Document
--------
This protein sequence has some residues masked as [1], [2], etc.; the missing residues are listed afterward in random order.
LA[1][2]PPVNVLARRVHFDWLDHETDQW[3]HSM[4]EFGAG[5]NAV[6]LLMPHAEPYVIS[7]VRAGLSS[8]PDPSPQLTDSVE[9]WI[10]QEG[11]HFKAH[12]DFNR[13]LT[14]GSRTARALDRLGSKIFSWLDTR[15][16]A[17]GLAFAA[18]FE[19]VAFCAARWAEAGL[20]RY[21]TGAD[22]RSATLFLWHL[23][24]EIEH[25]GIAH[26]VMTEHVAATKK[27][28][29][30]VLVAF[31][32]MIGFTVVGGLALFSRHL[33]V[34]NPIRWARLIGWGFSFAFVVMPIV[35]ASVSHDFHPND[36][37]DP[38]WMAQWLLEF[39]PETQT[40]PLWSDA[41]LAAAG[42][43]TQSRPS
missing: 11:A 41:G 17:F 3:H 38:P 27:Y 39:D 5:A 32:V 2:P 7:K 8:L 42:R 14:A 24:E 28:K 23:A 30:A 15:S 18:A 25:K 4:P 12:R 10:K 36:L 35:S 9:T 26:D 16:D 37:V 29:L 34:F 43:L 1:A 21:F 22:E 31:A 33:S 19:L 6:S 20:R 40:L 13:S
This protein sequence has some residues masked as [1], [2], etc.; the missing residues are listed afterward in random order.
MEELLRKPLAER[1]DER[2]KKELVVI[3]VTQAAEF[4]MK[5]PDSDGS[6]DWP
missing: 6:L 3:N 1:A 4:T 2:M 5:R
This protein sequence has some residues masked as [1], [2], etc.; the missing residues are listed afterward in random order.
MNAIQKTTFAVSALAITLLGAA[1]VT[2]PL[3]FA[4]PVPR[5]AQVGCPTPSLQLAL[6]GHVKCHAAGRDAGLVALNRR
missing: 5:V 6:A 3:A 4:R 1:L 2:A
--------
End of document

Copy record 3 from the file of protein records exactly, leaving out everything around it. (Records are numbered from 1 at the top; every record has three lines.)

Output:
This protein sequence has some residues masked as [1], [2], etc.; the missing residues are listed afterward in random order.
MNAIQKTTFAVSALAITLLGAA[1]VT[2]PL[3]FA[4]PVPR[5]AQVGCPTPSLQLAL[6]GHVKCHAAGRDAGLVALNRR
missing: 5:V 6:A 3:A 4:R 1:L 2:A